In the latest episode of Civilized's new podcast 'Cannabis & Main,' host Ricardo Baca spoke with Patrick Oland - Chief Financial Officer at Moosehead Breweries. Ricardo and Patrick discussed the liquor industry's reaction to cannabis legalization, the possibility of more beer makers entering the marijuana market and the future of cannabis-infused beverages.
Transcript, 'Cannabis & Main: Cannabis & Beer'
Ricardo Baca: Hello, hello, and welcome to Cannabis & Main, a Civilized podcast where we extract one sliver, one tiny little slice from today's cannabisscape and go deep. I'm your host Ricardo Baca, founder of Grasslands and The Cannabist. It's great to be with you today. Of course, you can learn more about this show alongside the marijuana news and cannabis lifestyle coverage you crave from Civilized found on the worldwide web at civilized.life.
Now, this week we're going to shine a light on cannabis and beer. Yes, I know, two of your favorite things. We're going to do this with a guest who is an executive at Canada's oldest independent brewery. The subject of cannabis and beer is not a new one, but it's also not an old one. It's especially interesting given the tumultuous history these two industries, alcohol and marijuana, share.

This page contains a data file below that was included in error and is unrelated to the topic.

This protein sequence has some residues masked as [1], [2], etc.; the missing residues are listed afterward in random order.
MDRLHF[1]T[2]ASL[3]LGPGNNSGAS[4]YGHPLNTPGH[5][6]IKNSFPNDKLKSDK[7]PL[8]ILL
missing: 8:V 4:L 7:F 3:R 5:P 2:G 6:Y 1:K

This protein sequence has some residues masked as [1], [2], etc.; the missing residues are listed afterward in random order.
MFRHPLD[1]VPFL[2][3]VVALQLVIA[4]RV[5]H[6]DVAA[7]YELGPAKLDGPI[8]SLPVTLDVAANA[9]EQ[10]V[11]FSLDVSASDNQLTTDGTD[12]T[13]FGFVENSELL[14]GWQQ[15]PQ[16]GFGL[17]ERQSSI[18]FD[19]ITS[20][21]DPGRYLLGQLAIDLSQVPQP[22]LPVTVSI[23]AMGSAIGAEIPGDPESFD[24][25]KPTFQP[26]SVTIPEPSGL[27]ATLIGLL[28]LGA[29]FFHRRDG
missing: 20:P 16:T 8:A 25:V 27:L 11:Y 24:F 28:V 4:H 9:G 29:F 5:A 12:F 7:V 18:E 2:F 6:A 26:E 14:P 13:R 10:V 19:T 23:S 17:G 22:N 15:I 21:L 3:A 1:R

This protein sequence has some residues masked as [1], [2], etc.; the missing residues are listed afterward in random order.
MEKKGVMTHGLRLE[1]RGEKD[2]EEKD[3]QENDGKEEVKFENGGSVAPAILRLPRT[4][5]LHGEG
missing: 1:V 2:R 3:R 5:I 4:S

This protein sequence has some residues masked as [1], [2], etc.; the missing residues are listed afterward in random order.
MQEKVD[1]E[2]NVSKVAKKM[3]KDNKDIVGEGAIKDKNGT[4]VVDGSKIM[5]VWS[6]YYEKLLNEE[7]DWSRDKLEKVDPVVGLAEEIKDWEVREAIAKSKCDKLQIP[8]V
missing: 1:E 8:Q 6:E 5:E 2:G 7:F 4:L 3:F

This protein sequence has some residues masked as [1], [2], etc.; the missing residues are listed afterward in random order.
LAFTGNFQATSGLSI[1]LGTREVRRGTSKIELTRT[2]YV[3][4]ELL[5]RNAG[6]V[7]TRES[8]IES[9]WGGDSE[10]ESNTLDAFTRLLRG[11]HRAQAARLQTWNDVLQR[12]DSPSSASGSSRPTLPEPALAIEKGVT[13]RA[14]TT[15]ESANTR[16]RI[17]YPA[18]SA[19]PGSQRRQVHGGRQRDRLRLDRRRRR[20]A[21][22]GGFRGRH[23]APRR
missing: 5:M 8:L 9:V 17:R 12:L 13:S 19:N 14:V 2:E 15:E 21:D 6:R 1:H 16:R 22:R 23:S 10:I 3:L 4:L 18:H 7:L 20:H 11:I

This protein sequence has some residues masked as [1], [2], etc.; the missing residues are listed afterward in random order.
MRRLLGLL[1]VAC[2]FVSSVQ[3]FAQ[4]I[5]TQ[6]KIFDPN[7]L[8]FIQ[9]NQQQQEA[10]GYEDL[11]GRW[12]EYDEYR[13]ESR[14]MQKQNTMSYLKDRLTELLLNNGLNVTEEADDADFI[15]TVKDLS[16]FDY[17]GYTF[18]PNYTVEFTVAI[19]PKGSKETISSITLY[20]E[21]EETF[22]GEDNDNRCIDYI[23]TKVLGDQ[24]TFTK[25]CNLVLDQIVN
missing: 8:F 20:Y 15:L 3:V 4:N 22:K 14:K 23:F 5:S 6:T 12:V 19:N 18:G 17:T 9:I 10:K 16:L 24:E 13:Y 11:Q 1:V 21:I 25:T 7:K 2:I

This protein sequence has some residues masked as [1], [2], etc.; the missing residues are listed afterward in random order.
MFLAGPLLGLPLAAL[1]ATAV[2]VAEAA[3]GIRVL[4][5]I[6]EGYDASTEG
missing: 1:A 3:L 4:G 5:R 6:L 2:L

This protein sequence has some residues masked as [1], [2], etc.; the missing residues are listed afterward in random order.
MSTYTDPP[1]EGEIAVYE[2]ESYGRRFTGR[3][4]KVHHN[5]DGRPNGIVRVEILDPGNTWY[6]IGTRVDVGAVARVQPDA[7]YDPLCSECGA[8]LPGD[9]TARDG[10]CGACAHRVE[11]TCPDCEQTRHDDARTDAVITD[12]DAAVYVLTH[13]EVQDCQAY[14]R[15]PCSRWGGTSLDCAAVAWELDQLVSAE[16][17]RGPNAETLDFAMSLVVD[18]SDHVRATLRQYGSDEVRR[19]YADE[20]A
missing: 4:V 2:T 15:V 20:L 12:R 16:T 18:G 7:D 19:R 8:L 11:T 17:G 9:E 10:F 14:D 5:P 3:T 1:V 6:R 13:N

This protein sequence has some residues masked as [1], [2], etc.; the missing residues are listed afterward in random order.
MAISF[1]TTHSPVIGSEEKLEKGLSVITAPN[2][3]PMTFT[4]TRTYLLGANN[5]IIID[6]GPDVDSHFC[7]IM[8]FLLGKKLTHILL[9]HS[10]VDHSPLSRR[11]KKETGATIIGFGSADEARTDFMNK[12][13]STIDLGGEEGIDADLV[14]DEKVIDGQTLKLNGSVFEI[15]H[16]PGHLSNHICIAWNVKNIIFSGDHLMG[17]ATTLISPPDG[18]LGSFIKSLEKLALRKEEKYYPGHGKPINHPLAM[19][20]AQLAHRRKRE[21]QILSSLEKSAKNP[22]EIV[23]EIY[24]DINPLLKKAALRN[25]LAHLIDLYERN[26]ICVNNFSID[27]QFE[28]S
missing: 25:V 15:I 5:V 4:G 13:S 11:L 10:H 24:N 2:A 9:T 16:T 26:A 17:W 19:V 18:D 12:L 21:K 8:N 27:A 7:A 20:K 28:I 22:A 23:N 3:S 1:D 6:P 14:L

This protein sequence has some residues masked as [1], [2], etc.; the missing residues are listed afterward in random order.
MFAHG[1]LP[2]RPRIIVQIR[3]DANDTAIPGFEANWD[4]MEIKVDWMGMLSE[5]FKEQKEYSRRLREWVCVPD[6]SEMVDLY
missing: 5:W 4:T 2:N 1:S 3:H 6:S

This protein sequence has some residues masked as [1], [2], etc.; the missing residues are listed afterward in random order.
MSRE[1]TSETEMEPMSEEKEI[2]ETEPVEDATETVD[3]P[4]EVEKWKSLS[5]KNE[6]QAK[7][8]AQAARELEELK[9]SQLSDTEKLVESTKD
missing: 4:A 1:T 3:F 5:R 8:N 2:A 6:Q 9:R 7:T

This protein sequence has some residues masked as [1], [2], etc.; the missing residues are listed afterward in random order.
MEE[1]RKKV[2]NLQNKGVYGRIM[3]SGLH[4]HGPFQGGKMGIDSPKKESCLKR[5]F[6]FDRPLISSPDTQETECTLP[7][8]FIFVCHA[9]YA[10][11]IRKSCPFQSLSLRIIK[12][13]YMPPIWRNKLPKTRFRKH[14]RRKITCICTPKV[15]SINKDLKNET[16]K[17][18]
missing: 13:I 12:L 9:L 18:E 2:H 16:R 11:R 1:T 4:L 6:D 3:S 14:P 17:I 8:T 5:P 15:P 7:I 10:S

Voiceover [from a WBUR Boston report on the Massachusetts marijuana movement]: Campaign finance record shows the vast majority of funding in opposition to legalization came from the health care and alcohol industries. The wine and spirit wholesalers of Massachusetts contributed $50,000 and the beer distributors of Massachusetts kicked in $25,000. Neither organization returned calls for comment.
Pam Wilmot of the campaign finance watchdog group Common Cause says it's not unusual for industries to make contributions based on economic self-interest.
Pam Wilmot [recording]: You can see that with the liquor industry. Clearly the question for approval could be a competitor and they want to keep them out of that role.
Ricardo Baca: Now, some major players from both industries have made headlines worldwide by announcing their work in creating different non-alcoholic, cannabis-infused beer products. Many of us know about the Constellation-Canopy deal, which brings the distributor of Corona into the world's largest cannabis business. Others are out to get their piece of the pie too.